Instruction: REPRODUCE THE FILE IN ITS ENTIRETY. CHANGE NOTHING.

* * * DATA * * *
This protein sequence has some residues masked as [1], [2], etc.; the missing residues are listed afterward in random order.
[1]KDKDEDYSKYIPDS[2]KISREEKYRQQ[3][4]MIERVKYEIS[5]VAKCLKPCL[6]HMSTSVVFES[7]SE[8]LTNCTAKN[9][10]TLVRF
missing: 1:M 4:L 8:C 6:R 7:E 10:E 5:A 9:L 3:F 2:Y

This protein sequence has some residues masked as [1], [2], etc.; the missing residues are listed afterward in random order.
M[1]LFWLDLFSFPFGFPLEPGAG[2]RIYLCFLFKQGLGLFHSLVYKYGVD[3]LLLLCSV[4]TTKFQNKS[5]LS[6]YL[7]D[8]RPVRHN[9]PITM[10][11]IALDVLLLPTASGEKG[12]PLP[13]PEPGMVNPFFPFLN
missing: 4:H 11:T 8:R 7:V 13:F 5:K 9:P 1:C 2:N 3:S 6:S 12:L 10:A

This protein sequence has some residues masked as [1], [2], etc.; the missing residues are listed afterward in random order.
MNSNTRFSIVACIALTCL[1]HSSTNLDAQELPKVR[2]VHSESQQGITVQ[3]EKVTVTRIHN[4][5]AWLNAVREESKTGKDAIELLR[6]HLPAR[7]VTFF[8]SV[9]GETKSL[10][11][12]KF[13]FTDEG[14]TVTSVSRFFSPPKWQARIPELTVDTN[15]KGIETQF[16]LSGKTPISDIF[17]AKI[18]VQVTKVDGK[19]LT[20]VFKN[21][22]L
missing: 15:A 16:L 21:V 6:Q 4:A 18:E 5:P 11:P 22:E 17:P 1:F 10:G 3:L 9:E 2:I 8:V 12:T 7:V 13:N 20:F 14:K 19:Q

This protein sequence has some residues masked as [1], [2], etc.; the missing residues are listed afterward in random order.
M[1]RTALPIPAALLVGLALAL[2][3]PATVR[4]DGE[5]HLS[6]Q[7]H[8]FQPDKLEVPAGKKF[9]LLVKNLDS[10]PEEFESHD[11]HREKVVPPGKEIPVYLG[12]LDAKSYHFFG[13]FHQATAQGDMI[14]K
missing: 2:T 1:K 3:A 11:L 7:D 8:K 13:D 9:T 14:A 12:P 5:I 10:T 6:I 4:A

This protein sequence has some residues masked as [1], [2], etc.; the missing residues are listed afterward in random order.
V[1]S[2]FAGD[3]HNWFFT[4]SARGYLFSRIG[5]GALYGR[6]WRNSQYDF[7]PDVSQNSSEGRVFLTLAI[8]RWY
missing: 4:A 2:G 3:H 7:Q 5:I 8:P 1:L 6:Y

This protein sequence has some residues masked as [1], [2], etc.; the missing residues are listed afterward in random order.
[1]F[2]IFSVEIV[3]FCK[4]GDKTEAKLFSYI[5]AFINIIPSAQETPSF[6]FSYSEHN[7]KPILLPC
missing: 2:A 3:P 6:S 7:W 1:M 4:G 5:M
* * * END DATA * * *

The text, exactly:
This protein sequence has some residues masked as [1], [2], etc.; the missing residues are listed afterward in random order.
[1]KDKDEDYSKYIPDS[2]KISREEKYRQQ[3][4]MIERVKYEIS[5]VAKCLKPCL[6]HMSTSVVFES[7]SE[8]LTNCTAKN[9][10]TLVRF
missing: 1:M 4:L 8:C 6:R 7:E 10:E 5:A 9:L 3:F 2:Y

This protein sequence has some residues masked as [1], [2], etc.; the missing residues are listed afterward in random order.
M[1]LFWLDLFSFPFGFPLEPGAG[2]RIYLCFLFKQGLGLFHSLVYKYGVD[3]LLLLCSV[4]TTKFQNKS[5]LS[6]YL[7]D[8]RPVRHN[9]PITM[10][11]IALDVLLLPTASGEKG[12]PLP[13]PEPGMVNPFFPFLN
missing: 4:H 11:T 8:R 7:V 13:F 5:K 9:P 1:C 2:N 3:S 6:S 12:L 10:A

This protein sequence has some residues masked as [1], [2], etc.; the missing residues are listed afterward in random order.
MNSNTRFSIVACIALTCL[1]HSSTNLDAQELPKVR[2]VHSESQQGITVQ[3]EKVTVTRIHN[4][5]AWLNAVREESKTGKDAIELLR[6]HLPAR[7]VTFF[8]SV[9]GETKSL[10][11][12]KF[13]FTDEG[14]TVTSVSRFFSPPKWQARIPELTVDTN[15]KGIETQF[16]LSGKTPISDIF[17]AKI[18]VQVTKVDGK[19]LT[20]VFKN[21][22]L
missing: 15:A 16:L 21:V 6:Q 4:A 18:E 5:P 11:P 22:E 17:P 1:F 10:G 3:L 9:E 2:I 8:V 12:T 7:V 13:N 20:F 14:K 19:Q

This protein sequence has some residues masked as [1], [2], etc.; the missing residues are listed afterward in random order.
M[1]RTALPIPAALLVGLALAL[2][3]PATVR[4]DGE[5]HLS[6]Q[7]H[8]FQPDKLEVPAGKKF[9]LLVKNLDS[10]PEEFESHD[11]HREKVVPPGKEIPVYLG[12]LDAKSYHFFG[13]FHQATAQGDMI[14]K
missing: 2:T 1:K 3:A 11:L 7:D 8:K 13:D 9:T 14:A 12:P 5:I 10:T 6:I 4:A

This protein sequence has some residues masked as [1], [2], etc.; the missing residues are listed afterward in random order.
V[1]S[2]FAGD[3]HNWFFT[4]SARGYLFSRIG[5]GALYGR[6]WRNSQYDF[7]PDVSQNSSEGRVFLTLAI[8]RWY
missing: 4:A 2:G 3:H 7:Q 5:I 8:P 1:L 6:Y

This protein sequence has some residues masked as [1], [2], etc.; the missing residues are listed afterward in random order.
[1]F[2]IFSVEIV[3]FCK[4]GDKTEAKLFSYI[5]AFINIIPSAQETPSF[6]FSYSEHN[7]KPILLPC
missing: 2:A 3:P 6:S 7:W 1:M 4:G 5:M